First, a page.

50 Best Korean Street Food At Myeongdong. Seoul Delicious, Seoul Daebak!

50 Best Korean Street Food At Myeongdong. Seoul Delicious, Seoul Daebak!
by

[Seoul] Where do I start? South Korea is the land of appetising and affordable street food, that you can find at markets, subway stations and from ‘pojangmacha’ – street carts along popular areas.

Myeong-dong 명동 is one of the key shopping and food districts in Seoul, lined with almost every major Korean beauty shops, department stores and of course, food.

During my last visit, I realised that the number of street food stalls along the key Meyongdong Shopping Street have increased, and there could be at least 80 of them as I walked from one end to another.

I made it a point to try 3 or 4 different ones in the 2 weeks I am there, and surprised to find THIS variety.

Some tips: Prepare change fast, most food items should average about 2,000 – 5,000 Won (SGD$2.40 to $6.00). Bring a waste paper bag along for disposal as the major trash bag points are not that easy to find (and I saw tourists just leaving trash everywhere, so let’s be more responsible to keep the city clean).

Many stalls provide an English menu, and some owners were proficient in Mandarin. Note: I only covered 50, but there were many more. Stalls could change location, or serve varied items depending on the season.

(Read: Daniel’s Food Diary SEOUL Food Entries.)

50 Best Korean Street Food At Myeongdong. Seoul Delicious, Seoul Daebak!


(Click PLAY for the video of the making of a Korean Street Toast.

Korean Egg Toast
The most popular shop at Myeongdong is Issac Toast which can attract queues that last an hour. But you should be able to find these elsewhere. The Korean Egg Toast comes with thinly shredded vegetables, spam and sprinkled with sugar at the end. Korean Street Toast (Seoul)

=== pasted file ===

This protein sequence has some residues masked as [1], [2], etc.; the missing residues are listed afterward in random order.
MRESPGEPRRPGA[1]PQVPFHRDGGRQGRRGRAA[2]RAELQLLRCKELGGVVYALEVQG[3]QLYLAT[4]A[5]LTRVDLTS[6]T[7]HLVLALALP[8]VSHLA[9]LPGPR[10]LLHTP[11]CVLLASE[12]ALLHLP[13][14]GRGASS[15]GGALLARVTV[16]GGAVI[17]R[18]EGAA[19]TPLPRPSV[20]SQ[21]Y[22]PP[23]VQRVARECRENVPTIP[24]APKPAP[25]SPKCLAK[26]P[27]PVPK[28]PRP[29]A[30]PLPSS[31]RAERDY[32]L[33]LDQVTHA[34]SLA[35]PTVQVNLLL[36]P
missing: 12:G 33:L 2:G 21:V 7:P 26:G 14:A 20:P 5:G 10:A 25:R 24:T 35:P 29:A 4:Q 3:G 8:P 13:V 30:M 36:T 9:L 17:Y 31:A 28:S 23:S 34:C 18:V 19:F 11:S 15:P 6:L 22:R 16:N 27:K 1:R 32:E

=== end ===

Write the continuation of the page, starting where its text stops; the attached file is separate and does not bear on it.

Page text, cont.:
Korean Grilled Cheese Lobster
Street food goes upmarket. New York has lobster rolls, Seoul has grilled cheese lobsters. Quite an indulgent snack at 15,000 Won (SGD$18.00). If cost is not a major factor, I thought it was quite worth it as the seafood was so fresh and sweet.

Tteokbokki (Spicy Rice Cakes)
Also known as teokbokki, ddeokbokki, topokki, these are cylinder-shaped rice cakes cooked in gochujang – a sweet, spicy red pepper sauce. Can be served in a bowl with ingredients such as egg, noodles or cheese, or in a stick. You almost find Tteokbokki EVERYWHERE.

Odeng / Eomuk Tang
These are fishcake on skewers served with hot broth. Best to have these skewers during the cold weather when you can keep warm by holding a cup or bowl in your hands. Note: “Odeng” is derived from the Japanese word of “Oden”, while “Eomuk” is the native Korean word. “Tang” refers to soup.

Fishcake (Eomuk)
The rectangular seafood skewer is typically made of ground white fish and other ingredients such as potato starch, sugar and vegetables, then deep fried. I liked those with some vegetables for the crunch.

Hotteok (Sweet Korean Pancake)
Pronounced ‘ho-tok’, these are sweet pancakes with brown sugar syrup filling.

Bbopkki (Sugar Lollipop)
A type Korean candy made with caramelised sugar and some baking soda. They can be found with cute with imprinted shapes from hearts to stars, typically made by a ‘ajumma’ sitting on a stool in Myeongdong.

Gyeran-Bbang (Egg Bread)
Steamed little loaves of bread with a whole egg inside, and they usually taste both sweet and fluffy. Some stalls are (much) better than the others.

Hweori Gamja (Tornado Potato)
Spiral-cut potato. Amazing to see how a single potato is cut to a long stick (by a machine). Some stalls offer seasoned powders to sprinkle over such as onion, cheese or BBQ. Fanciful stuff. Used to be much more popular, till it became too common.

Twist Potato with Sausage
The same Tornado Potato with a sausage inside. What?!

Deep Fried Giant Squid (Ojingeo Twigim)
If you love your calamari, wait till you see this. A giant squid deep fried. Typically, the squid will be chopped into pieces and served in a disposable box, sprinkled with a salty powder. Though you can also chew the thing in its entirety. Savage.

Dried Cuttlefish